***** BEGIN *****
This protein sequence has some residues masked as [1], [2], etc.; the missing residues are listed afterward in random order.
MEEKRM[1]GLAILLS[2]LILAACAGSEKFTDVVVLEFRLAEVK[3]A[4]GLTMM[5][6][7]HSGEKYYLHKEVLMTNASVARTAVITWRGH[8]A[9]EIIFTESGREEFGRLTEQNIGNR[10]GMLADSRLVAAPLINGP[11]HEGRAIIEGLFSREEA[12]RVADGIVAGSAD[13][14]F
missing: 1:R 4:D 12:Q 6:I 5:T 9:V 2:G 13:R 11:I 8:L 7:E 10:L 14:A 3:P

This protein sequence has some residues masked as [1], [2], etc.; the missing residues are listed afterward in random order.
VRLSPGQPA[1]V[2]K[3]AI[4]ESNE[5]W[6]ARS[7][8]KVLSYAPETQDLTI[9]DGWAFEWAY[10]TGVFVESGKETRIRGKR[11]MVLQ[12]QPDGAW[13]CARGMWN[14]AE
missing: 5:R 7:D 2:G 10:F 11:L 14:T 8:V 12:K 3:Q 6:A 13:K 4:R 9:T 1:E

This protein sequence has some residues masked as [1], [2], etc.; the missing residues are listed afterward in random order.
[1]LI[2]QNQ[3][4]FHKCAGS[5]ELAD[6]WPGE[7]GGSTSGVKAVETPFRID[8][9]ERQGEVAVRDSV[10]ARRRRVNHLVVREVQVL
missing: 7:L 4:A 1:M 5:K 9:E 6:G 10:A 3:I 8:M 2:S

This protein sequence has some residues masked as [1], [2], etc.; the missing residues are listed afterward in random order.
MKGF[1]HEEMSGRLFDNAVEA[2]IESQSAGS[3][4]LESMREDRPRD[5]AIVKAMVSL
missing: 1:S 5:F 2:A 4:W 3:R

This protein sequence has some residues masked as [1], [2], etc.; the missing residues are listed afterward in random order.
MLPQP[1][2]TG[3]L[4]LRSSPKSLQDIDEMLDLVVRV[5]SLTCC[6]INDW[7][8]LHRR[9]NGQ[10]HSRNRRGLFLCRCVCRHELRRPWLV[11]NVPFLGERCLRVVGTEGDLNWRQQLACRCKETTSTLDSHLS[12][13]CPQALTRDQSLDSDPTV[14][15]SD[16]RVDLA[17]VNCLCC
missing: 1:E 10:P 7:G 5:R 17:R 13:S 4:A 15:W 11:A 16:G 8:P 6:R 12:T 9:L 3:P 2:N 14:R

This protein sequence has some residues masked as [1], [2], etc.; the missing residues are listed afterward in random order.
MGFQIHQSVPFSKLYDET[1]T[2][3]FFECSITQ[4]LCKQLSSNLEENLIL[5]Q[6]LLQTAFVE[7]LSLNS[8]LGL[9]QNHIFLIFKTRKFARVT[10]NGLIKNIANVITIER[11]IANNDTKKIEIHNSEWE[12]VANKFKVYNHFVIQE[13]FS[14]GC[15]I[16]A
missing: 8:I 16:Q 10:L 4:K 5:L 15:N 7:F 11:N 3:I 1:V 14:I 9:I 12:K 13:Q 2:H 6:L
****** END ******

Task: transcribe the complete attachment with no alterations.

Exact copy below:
This protein sequence has some residues masked as [1], [2], etc.; the missing residues are listed afterward in random order.
MEEKRM[1]GLAILLS[2]LILAACAGSEKFTDVVVLEFRLAEVK[3]A[4]GLTMM[5][6][7]HSGEKYYLHKEVLMTNASVARTAVITWRGH[8]A[9]EIIFTESGREEFGRLTEQNIGNR[10]GMLADSRLVAAPLINGP[11]HEGRAIIEGLFSREEA[12]RVADGIVAGSAD[13][14]F
missing: 1:R 4:D 12:Q 6:I 5:T 9:V 2:G 13:R 11:I 8:L 7:E 10:L 14:A 3:P

This protein sequence has some residues masked as [1], [2], etc.; the missing residues are listed afterward in random order.
VRLSPGQPA[1]V[2]K[3]AI[4]ESNE[5]W[6]ARS[7][8]KVLSYAPETQDLTI[9]DGWAFEWAY[10]TGVFVESGKETRIRGKR[11]MVLQ[12]QPDGAW[13]CARGMWN[14]AE
missing: 5:R 7:D 2:G 10:F 11:L 14:T 8:V 12:K 3:Q 6:A 13:K 4:R 9:T 1:E

This protein sequence has some residues masked as [1], [2], etc.; the missing residues are listed afterward in random order.
[1]LI[2]QNQ[3][4]FHKCAGS[5]ELAD[6]WPGE[7]GGSTSGVKAVETPFRID[8][9]ERQGEVAVRDSV[10]ARRRRVNHLVVREVQVL
missing: 7:L 4:A 1:M 5:K 9:E 6:G 10:A 3:I 8:M 2:S

This protein sequence has some residues masked as [1], [2], etc.; the missing residues are listed afterward in random order.
MKGF[1]HEEMSGRLFDNAVEA[2]IESQSAGS[3][4]LESMREDRPRD[5]AIVKAMVSL
missing: 1:S 5:F 2:A 4:W 3:R

This protein sequence has some residues masked as [1], [2], etc.; the missing residues are listed afterward in random order.
MLPQP[1][2]TG[3]L[4]LRSSPKSLQDIDEMLDLVVRV[5]SLTCC[6]INDW[7][8]LHRR[9]NGQ[10]HSRNRRGLFLCRCVCRHELRRPWLV[11]NVPFLGERCLRVVGTEGDLNWRQQLACRCKETTSTLDSHLS[12][13]CPQALTRDQSLDSDPTV[14][15]SD[16]RVDLA[17]VNCLCC
missing: 1:E 10:P 7:G 5:R 17:R 13:S 4:A 15:W 11:A 16:G 8:P 6:R 12:T 9:L 3:P 2:N 14:R

This protein sequence has some residues masked as [1], [2], etc.; the missing residues are listed afterward in random order.
MGFQIHQSVPFSKLYDET[1]T[2][3]FFECSITQ[4]LCKQLSSNLEENLIL[5]Q[6]LLQTAFVE[7]LSLNS[8]LGL[9]QNHIFLIFKTRKFARVT[10]NGLIKNIANVITIER[11]IANNDTKKIEIHNSEWE[12]VANKFKVYNHFVIQE[13]FS[14]GC[15]I[16]A
missing: 8:I 16:Q 10:L 4:K 5:L 15:N 7:F 11:N 3:I 1:V 14:I 9:I 12:K 13:Q 2:H 6:L